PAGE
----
Employees at a car accessories’ manufacturing company in Huaibei, China, on Thursday. Agence France-Presse
Auto sales in China, the world’s biggest auto market, surged 365% in February over the same month a year earlier for their 11th month of gains, as the country leads the global industry’s recovery from the COVID-19 pandemic.
Sales reached 1.46 million vehicles in February, data from the China Association of Automobile Manufacturers (CAAM) showed.
A year ago, China’s auto sales were hit hard by nationwide travel curbs over the pandemic.
But the market started to bounce back in the second quarter, along with the rest of the economy, as the coronavirus was largely brought under control.
Automakers, including Toyota and Geely, reported triple-digit sales growth last month.
Sales of new energy vehicles (NEVs), including battery-powered electric vehicles, plug-in petrol-electric hybrids and hydrogen fuel-cell vehicles, increased 585% in February to 110,000 units.
NEV makers, such as homegrown Nio and Xpeng, as well as foreign groups, such as Tesla, are expanding manufacturing capacity in China as it promotes greener vehicles to cut air pollution.
CAAM expects vehicle sales to rise by about 4% this year, but has warned that a shortage of certain auto chips may start to hit production at some Chinese firms at the beginning of the year.
But the reduced chip supplies that forced global automakers, from Volkswagen AG to General Motors Co, to shut assembly lines, will ease in China in the second quarter thanks to industry coordination and government help, Chen Shihua, a senior CAAM official, told an online news conference.
Meanwhile, China’s smartphone shipments increased more than threefold in February 2021 from a year ago, government data published on Thursday showed, signaling an encouraging rebound from last year’s nadir as the pandemic peaked in China.
Shipments of smartphones within China jumped 236.6% annually to 21.3 million handsets in January, according to the China Academy of Information and Communications (CAICT), a state-backed think tank.
That was up from 6.3 million in February 2020 and higher than the 14.9 million in February 2019, suggesting China’s smartphone sector has returned to its pre-pandemic levels.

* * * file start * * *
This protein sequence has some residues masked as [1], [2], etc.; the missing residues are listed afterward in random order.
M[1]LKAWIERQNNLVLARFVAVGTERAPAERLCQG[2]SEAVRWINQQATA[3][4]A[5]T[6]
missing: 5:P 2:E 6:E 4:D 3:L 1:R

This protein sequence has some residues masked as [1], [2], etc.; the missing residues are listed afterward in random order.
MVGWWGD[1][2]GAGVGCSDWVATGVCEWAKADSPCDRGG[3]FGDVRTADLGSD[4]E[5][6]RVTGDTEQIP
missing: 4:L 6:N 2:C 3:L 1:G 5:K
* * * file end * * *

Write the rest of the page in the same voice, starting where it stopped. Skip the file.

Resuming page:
Manufacturing glitches and a lagging consumer economy marred China’s smartphone sector as COVID-19 spread in early 2020, but the industry has largely recovered along with the broader economy.
Despite the pandemic’s retreat in China, handset brands now face production issues due to a global computer chip shortage.
A confluence of factors including demand miscalculation, unexpected factory shutdowns, and US-China tensions caused a number of automobile companies to report chip sourcing issues in late December.
That shortage has since spread to many types of chips and all types of hardware, including smartphones.
In late February, Xiaomi Corp VP Lu Weibing posted a brief message on Chinese social media calling the chip crunch “an extreme shortage.”
Xiaomi was one of several Chinese handset makers that ramped up production late last year in anticipation of strong sales as US sanctions kneecapped the ability of Huawei Technologies Co Ltd to make handsets.
Analysts consider that ramp up as one of several key factors that contributed to the shortage.
Separately, China has approved a 10 billion yuan ($1.54 billion) currency swap with Sri Lanka, a government spokesman in Colombo said on Wednesday, giving some respite from concerns about public finances.
The deal will allow the island to weather “present difficulties”, State Minister of Money & Capital Market and State Enterprise Reforms Ajith Nivard Cabraal said in an interview with the Daily Mirror earlier on Wednesday.
Sri Lanka’s government bonds surged after the announcement, with Sri Lanka’s dollar-denominated bond due in July 2021 climbing 3.5 cents to 96.3 cents and its highest level since March 2020. The January 2022 issue jumped 4.8 cents, Tradeweb data showed.
Dwindling foreign reserves, a tumbling currency and rising debt levels have dogged Sri Lanka over the last year, leading to increasing fears of a default.
The government of Prime Minister Gotabaya Rajapaksa - which has drawn the country closer to China to the frustration of neighbour India - says this will not happen. It has called downgrades by credit rating agencies and negative comments from investment banks in recent months politically motivated.
“(The swap deal) buys time given FX reserves are at multi-year lows and there are still significant FX payments into year end,” said Raza Agha, head of emerging markets credit strategy at Legal & General Investment Management.
Auto sales in China, the world’s biggest market, surged in January with a 30 per cent jump from the same month a year earlier, the tenth month of gains, as China continued to lead the global automobile industry’s recovery from the COVID-19 pandemic.
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